NASA, Europeans plan new missions to Jupiter, SaturnFebruary 19th, 2009 - 1:03 pm ICT by IANS
Washington, Feb 19 (Xinhua) The US space agency NASA and the European Space Agency (ESA) would conduct missions to Jupiter, Saturn and many moons that circle the planets, the agencies announced.
The missions include sending multiple spacecraft to the Jupiter and Saturn systems to explore the planets and their unique satellites, such as Jupiter’s ice-covered Europa and Saturn’s shrouded moon Titan.
The first mission to fly would be aimed at Jupiter. Dubbed the Europa Jupiter System Mission, it would send two orbiting spacecraft to study the planet and its large moons Io, Europa, Ganymede and Callisto in unprecedented detail, NASA officials said Wednesday.
NASA would build one orbiter, the Jupiter Europa, while ESA would provide the other, Jupiter Ganymede. The spacecraft would launch in 2020 from different spaceports with the goal of reaching Jupiter by 2026 and spending three years studying the planet and its moons, NASA said.
“The decision means a win-win situation for all parties involved,” said Ed Weiler, NASA’s associate administrator for science missions at the agency’s headquarters in Washington.
“Although the Jupiter system mission has been chosen to proceed to an earlier flight opportunity, a Saturn system mission clearly remains a high priority for the science community.”
Like the proposed Jupiter mission, the Saturn expedition would consist of both NASA and European spacecraft.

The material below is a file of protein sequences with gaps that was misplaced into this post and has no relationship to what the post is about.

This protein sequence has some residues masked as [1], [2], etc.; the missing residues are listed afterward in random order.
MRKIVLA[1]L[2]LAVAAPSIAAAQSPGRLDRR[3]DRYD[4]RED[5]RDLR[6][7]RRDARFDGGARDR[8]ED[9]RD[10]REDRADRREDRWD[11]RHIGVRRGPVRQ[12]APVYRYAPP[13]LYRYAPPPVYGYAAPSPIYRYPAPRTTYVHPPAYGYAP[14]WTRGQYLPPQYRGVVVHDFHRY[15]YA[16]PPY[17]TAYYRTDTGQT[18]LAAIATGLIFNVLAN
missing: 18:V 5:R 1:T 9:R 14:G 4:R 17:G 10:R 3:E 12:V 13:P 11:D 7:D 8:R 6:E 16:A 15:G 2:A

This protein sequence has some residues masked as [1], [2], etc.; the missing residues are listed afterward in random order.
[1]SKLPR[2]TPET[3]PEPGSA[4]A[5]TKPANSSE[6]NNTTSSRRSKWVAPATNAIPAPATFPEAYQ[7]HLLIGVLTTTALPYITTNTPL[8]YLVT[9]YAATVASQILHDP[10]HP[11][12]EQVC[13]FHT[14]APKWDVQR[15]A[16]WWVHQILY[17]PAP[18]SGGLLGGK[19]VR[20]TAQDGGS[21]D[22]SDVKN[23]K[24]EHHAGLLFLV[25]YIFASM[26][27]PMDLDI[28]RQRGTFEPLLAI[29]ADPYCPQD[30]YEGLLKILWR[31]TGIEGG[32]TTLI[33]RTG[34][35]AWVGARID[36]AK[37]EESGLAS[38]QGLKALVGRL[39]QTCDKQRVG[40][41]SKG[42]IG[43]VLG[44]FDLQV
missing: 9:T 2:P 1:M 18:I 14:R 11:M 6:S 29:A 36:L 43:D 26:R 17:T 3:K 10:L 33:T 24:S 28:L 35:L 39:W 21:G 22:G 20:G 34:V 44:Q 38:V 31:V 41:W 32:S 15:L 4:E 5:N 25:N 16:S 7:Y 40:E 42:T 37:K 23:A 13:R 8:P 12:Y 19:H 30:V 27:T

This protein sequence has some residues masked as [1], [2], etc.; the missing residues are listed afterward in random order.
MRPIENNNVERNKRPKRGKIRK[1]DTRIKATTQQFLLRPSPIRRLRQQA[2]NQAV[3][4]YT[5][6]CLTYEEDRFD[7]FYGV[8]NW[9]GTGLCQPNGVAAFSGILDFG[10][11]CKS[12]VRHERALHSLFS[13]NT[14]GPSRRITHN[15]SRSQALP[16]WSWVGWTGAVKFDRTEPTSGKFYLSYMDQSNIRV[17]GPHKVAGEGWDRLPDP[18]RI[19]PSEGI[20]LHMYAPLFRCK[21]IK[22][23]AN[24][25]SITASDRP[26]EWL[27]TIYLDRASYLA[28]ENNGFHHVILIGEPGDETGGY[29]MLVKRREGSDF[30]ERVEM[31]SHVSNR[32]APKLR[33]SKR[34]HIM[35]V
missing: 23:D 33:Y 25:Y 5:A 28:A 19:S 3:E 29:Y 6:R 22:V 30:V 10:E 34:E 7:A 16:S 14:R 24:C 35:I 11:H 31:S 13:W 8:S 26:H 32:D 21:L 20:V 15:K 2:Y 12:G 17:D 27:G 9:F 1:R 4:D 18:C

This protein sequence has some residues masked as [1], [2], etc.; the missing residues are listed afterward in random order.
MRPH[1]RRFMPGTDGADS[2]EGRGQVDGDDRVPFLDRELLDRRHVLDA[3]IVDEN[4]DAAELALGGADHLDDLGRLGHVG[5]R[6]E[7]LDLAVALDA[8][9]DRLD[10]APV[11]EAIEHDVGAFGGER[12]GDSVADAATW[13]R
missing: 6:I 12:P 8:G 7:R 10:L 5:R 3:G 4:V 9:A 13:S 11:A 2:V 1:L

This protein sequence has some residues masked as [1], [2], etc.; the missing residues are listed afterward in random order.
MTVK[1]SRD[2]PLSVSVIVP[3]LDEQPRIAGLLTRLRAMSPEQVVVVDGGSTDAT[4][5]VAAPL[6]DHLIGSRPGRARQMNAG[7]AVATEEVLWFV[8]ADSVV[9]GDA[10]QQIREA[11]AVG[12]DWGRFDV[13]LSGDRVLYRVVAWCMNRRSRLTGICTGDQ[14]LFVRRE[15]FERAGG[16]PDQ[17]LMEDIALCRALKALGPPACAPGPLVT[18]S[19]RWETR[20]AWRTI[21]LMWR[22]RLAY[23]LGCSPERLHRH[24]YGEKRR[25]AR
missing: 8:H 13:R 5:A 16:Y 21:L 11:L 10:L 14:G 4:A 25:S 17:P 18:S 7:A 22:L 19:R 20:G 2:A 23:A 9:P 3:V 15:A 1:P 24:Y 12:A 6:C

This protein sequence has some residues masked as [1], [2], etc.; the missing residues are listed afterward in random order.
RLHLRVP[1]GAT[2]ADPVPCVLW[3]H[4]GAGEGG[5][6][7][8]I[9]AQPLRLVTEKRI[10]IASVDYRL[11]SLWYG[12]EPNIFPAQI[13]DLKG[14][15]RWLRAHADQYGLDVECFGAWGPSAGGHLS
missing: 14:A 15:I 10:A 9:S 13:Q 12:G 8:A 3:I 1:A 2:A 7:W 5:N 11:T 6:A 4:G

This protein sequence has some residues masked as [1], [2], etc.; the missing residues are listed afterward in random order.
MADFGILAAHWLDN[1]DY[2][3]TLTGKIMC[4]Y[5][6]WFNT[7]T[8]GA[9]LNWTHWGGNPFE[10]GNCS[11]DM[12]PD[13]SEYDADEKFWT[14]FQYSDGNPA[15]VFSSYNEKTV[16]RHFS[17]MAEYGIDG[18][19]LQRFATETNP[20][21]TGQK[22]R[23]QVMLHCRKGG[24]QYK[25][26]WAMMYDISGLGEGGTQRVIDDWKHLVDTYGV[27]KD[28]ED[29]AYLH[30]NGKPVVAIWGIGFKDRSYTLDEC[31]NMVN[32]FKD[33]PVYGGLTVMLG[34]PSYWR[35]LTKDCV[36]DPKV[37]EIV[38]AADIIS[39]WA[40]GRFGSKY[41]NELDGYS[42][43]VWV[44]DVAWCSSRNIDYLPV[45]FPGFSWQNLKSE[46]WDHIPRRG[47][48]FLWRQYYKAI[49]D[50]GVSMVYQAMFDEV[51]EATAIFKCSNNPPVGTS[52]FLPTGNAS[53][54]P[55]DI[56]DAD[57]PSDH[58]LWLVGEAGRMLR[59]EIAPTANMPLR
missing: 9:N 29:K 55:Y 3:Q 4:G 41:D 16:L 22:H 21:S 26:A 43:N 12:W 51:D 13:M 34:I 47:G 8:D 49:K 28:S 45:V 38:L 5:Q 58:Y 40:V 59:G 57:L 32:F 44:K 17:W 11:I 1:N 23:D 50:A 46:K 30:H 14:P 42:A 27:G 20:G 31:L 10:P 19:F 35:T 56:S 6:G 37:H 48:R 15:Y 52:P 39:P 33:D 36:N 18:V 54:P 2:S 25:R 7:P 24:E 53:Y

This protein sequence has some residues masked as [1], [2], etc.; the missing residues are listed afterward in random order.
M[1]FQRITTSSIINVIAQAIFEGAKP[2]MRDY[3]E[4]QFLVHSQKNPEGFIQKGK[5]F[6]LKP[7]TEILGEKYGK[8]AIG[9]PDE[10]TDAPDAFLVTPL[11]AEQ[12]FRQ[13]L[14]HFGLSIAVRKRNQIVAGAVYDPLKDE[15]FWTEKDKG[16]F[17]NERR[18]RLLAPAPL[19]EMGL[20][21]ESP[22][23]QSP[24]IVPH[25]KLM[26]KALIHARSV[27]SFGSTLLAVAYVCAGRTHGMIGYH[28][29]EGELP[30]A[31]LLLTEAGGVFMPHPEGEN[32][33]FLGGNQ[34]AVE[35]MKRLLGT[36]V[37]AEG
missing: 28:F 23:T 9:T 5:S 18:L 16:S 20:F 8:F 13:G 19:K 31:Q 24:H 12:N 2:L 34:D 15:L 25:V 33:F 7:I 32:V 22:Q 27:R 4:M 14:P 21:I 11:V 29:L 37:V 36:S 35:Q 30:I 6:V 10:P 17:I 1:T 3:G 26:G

Dubbed the Titan Saturn System mission, the flagship flight would include a NASA-built orbiter to study Saturn and its moons, as well as European lander and research balloon to continue the exploration of the planet’s cloud-covered moon Titan. Saturn’s moon
Enceladus, which harbours ice-spewing geysers, is also a major target for that mission.
Several technical hurdles must be overcome before the Saturn expedition can launch, and will require more study and technology development before the mission can move forward, NASA said.
Meanwhile, the Cassini orbiter managed by NASA, ESA and the Italian Space Agency is currently in orbit around Saturn, where it has been studying the planet and its many moons since it arrived in June 2004. The orbiter’s European-built Huygens lander successfully touched down on Titan’s surface in January 2005.
Mission managers are pushing to extend Cassini’s flight by seven years to 2017.
- Giant ocean found on Saturn's moon - Jun 30, 2012
- Oxygen atmosphere found on Saturn's moon - Nov 26, 2010
- Russia, Europe plan joint mission to Jupiter - Dec 21, 2011
- Electrical current between Saturn and its moon discovered - Apr 21, 2011
- Saturn's largest moon Titan has surprisingly slushy insides - Mar 12, 2010
- NASA launches 2.7 bn-km voyage to Jupiter - Aug 06, 2011
- Five places where life may exist in solar system - Mar 02, 2012
- Past comet collisions 'left ripples in Jupiter and Saturn rings' - Apr 01, 2011
- Russia wants to join Mars mission - Oct 16, 2011
- Search for life to shape future space exploration - Apr 29, 2010
- NASA launches Jupiter probe - Aug 05, 2011
- How Saturn's rings and inner moons were formed - Dec 13, 2010
- Russia may repeat mission to Mars moon - Feb 01, 2012
- Water found on Jupiter moon - Nov 17, 2011
- NASA Observes Primitive Life On Second Largest Planet Of The Solar System - Jun 07, 2010
Tags: ed weiler, europa jupiter, european space agency, european spacecraft, flight opportunity, high priority, io europa ganymede and callisto, jupiter europa, jupiter mission, jupiter system, many moons, moon titan, nasa officials said wednesday, saturn and its moons, saturn system, science community, science missions, target, technical hurdles, us space agency